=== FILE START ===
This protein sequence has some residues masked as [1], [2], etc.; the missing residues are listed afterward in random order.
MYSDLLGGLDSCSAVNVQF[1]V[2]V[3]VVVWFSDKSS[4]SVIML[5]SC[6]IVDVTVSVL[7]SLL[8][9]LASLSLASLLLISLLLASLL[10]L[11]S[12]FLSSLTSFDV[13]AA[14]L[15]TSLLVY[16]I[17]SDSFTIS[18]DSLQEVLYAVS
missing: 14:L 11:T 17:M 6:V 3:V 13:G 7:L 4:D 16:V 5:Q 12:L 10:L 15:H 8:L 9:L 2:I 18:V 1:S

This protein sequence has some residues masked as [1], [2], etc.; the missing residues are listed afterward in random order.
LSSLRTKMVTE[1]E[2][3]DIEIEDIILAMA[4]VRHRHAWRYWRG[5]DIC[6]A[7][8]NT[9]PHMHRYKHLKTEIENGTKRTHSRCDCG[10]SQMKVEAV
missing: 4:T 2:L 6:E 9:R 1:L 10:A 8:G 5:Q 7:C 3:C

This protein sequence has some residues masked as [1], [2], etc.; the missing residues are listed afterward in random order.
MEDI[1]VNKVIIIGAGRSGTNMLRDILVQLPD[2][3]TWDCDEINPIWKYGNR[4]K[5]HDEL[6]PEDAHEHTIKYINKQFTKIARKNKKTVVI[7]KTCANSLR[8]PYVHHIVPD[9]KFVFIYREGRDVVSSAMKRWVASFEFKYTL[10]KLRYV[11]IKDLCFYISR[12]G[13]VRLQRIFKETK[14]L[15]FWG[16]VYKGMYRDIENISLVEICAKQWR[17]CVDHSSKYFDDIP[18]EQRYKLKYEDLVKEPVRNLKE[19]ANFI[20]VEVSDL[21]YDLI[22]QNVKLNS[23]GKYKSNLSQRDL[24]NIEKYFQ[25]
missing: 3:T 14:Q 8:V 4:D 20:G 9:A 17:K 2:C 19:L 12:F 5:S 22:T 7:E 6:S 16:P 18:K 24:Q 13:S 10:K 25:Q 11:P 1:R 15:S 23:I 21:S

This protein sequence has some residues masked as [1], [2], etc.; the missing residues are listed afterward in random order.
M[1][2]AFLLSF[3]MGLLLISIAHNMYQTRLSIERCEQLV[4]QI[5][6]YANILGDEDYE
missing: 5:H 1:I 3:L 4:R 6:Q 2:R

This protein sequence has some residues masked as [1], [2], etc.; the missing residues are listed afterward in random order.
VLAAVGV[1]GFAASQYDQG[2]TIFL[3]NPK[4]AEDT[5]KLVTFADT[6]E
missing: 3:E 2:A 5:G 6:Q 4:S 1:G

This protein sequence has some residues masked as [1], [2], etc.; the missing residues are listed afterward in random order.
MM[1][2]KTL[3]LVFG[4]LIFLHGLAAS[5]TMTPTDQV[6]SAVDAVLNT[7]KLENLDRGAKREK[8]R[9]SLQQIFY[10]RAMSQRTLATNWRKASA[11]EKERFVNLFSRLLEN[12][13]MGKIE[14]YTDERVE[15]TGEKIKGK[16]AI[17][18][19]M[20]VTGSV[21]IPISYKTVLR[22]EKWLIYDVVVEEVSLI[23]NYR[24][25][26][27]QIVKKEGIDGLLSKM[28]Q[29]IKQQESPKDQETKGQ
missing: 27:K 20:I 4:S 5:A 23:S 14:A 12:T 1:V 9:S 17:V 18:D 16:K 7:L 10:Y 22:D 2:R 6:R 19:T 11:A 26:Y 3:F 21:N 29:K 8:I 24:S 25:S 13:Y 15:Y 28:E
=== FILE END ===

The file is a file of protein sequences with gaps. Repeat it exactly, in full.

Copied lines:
This protein sequence has some residues masked as [1], [2], etc.; the missing residues are listed afterward in random order.
MYSDLLGGLDSCSAVNVQF[1]V[2]V[3]VVVWFSDKSS[4]SVIML[5]SC[6]IVDVTVSVL[7]SLL[8][9]LASLSLASLLLISLLLASLL[10]L[11]S[12]FLSSLTSFDV[13]AA[14]L[15]TSLLVY[16]I[17]SDSFTIS[18]DSLQEVLYAVS
missing: 14:L 11:T 17:M 6:V 3:V 13:G 7:L 4:D 16:V 5:Q 12:L 10:L 15:H 8:L 9:L 2:I 18:V 1:S

This protein sequence has some residues masked as [1], [2], etc.; the missing residues are listed afterward in random order.
LSSLRTKMVTE[1]E[2][3]DIEIEDIILAMA[4]VRHRHAWRYWRG[5]DIC[6]A[7][8]NT[9]PHMHRYKHLKTEIENGTKRTHSRCDCG[10]SQMKVEAV
missing: 4:T 2:L 6:E 9:R 1:L 10:A 8:G 5:Q 7:C 3:C

This protein sequence has some residues masked as [1], [2], etc.; the missing residues are listed afterward in random order.
MEDI[1]VNKVIIIGAGRSGTNMLRDILVQLPD[2][3]TWDCDEINPIWKYGNR[4]K[5]HDEL[6]PEDAHEHTIKYINKQFTKIARKNKKTVVI[7]KTCANSLR[8]PYVHHIVPD[9]KFVFIYREGRDVVSSAMKRWVASFEFKYTL[10]KLRYV[11]IKDLCFYISR[12]G[13]VRLQRIFKETK[14]L[15]FWG[16]VYKGMYRDIENISLVEICAKQWR[17]CVDHSSKYFDDIP[18]EQRYKLKYEDLVKEPVRNLKE[19]ANFI[20]VEVSDL[21]YDLI[22]QNVKLNS[23]GKYKSNLSQRDL[24]NIEKYFQ[25]
missing: 3:T 14:Q 8:V 4:D 20:G 9:A 17:K 2:C 19:L 12:F 5:S 22:T 7:E 6:S 16:P 18:K 24:Q 13:S 10:K 25:Q 11:P 1:R 15:S 23:I 21:S

This protein sequence has some residues masked as [1], [2], etc.; the missing residues are listed afterward in random order.
M[1][2]AFLLSF[3]MGLLLISIAHNMYQTRLSIERCEQLV[4]QI[5][6]YANILGDEDYE
missing: 5:H 1:I 3:L 4:R 6:Q 2:R

This protein sequence has some residues masked as [1], [2], etc.; the missing residues are listed afterward in random order.
VLAAVGV[1]GFAASQYDQG[2]TIFL[3]NPK[4]AEDT[5]KLVTFADT[6]E
missing: 3:E 2:A 5:G 6:Q 4:S 1:G

This protein sequence has some residues masked as [1], [2], etc.; the missing residues are listed afterward in random order.
MM[1][2]KTL[3]LVFG[4]LIFLHGLAAS[5]TMTPTDQV[6]SAVDAVLNT[7]KLENLDRGAKREK[8]R[9]SLQQIFY[10]RAMSQRTLATNWRKASA[11]EKERFVNLFSRLLEN[12][13]MGKIE[14]YTDERVE[15]TGEKIKGK[16]AI[17][18][19]M[20]VTGSV[21]IPISYKTVLR[22]EKWLIYDVVVEEVSLI[23]NYR[24][25][26][27]QIVKKEGIDGLLSKM[28]Q[29]IKQQESPKDQETKGQ
missing: 27:K 20:I 4:S 5:A 23:S 14:A 12:T 1:V 9:S 17:V 18:D 16:K 7:L 10:Y 22:D 2:R 6:R 19:T 11:A 26:Y 3:F 21:N 29:K 8:I 24:S 25:S 13:Y 15:Y 28:E